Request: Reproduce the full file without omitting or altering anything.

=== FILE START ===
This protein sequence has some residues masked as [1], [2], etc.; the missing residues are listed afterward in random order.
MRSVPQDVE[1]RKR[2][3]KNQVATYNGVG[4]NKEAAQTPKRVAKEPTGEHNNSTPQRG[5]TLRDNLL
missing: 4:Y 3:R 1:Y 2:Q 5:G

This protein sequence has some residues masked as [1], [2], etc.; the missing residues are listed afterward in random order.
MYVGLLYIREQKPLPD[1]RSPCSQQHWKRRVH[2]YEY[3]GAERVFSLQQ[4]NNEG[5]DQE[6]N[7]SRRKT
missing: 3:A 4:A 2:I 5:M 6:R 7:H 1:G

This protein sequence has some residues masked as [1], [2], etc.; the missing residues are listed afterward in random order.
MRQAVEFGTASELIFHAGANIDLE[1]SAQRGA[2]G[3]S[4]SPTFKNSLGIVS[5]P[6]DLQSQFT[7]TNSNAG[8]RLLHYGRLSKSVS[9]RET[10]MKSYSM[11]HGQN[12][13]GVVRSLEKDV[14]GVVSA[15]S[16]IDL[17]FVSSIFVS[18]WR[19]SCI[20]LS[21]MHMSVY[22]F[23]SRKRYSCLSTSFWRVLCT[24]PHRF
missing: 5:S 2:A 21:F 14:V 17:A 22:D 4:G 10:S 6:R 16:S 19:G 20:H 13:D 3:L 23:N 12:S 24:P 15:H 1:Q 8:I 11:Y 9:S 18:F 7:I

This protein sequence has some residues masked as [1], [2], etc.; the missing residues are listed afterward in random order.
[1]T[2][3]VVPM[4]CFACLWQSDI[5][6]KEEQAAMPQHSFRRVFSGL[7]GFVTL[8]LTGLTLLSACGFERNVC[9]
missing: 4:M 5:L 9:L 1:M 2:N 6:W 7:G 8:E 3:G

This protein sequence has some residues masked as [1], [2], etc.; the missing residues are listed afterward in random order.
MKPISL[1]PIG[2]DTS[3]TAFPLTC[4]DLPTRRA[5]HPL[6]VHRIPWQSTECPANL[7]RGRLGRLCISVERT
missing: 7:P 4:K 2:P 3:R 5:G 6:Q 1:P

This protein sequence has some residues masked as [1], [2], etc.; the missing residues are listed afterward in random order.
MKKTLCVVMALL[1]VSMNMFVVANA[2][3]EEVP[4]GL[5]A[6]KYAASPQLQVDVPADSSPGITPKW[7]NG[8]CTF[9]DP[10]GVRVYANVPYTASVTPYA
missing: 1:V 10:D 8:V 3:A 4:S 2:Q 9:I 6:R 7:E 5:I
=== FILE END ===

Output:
This protein sequence has some residues masked as [1], [2], etc.; the missing residues are listed afterward in random order.
MRSVPQDVE[1]RKR[2][3]KNQVATYNGVG[4]NKEAAQTPKRVAKEPTGEHNNSTPQRG[5]TLRDNLL
missing: 4:Y 3:R 1:Y 2:Q 5:G

This protein sequence has some residues masked as [1], [2], etc.; the missing residues are listed afterward in random order.
MYVGLLYIREQKPLPD[1]RSPCSQQHWKRRVH[2]YEY[3]GAERVFSLQQ[4]NNEG[5]DQE[6]N[7]SRRKT
missing: 3:A 4:A 2:I 5:M 6:R 7:H 1:G

This protein sequence has some residues masked as [1], [2], etc.; the missing residues are listed afterward in random order.
MRQAVEFGTASELIFHAGANIDLE[1]SAQRGA[2]G[3]S[4]SPTFKNSLGIVS[5]P[6]DLQSQFT[7]TNSNAG[8]RLLHYGRLSKSVS[9]RET[10]MKSYSM[11]HGQN[12][13]GVVRSLEKDV[14]GVVSA[15]S[16]IDL[17]FVSSIFVS[18]WR[19]SCI[20]LS[21]MHMSVY[22]F[23]SRKRYSCLSTSFWRVLCT[24]PHRF
missing: 5:S 2:A 21:F 14:V 17:A 22:D 4:G 10:S 6:R 16:S 19:G 20:H 13:D 3:L 23:N 12:S 24:P 15:H 1:Q 8:I 11:Y 9:S 18:F 7:I

This protein sequence has some residues masked as [1], [2], etc.; the missing residues are listed afterward in random order.
[1]T[2][3]VVPM[4]CFACLWQSDI[5][6]KEEQAAMPQHSFRRVFSGL[7]GFVTL[8]LTGLTLLSACGFERNVC[9]
missing: 4:M 5:L 9:L 1:M 2:N 6:W 7:G 8:E 3:G

This protein sequence has some residues masked as [1], [2], etc.; the missing residues are listed afterward in random order.
MKPISL[1]PIG[2]DTS[3]TAFPLTC[4]DLPTRRA[5]HPL[6]VHRIPWQSTECPANL[7]RGRLGRLCISVERT
missing: 7:P 4:K 2:P 3:R 5:G 6:Q 1:P

This protein sequence has some residues masked as [1], [2], etc.; the missing residues are listed afterward in random order.
MKKTLCVVMALL[1]VSMNMFVVANA[2][3]EEVP[4]GL[5]A[6]KYAASPQLQVDVPADSSPGITPKW[7]NG[8]CTF[9]DP[10]GVRVYANVPYTASVTPYA
missing: 1:V 10:D 8:V 3:A 4:S 2:Q 9:I 6:R 7:E 5:I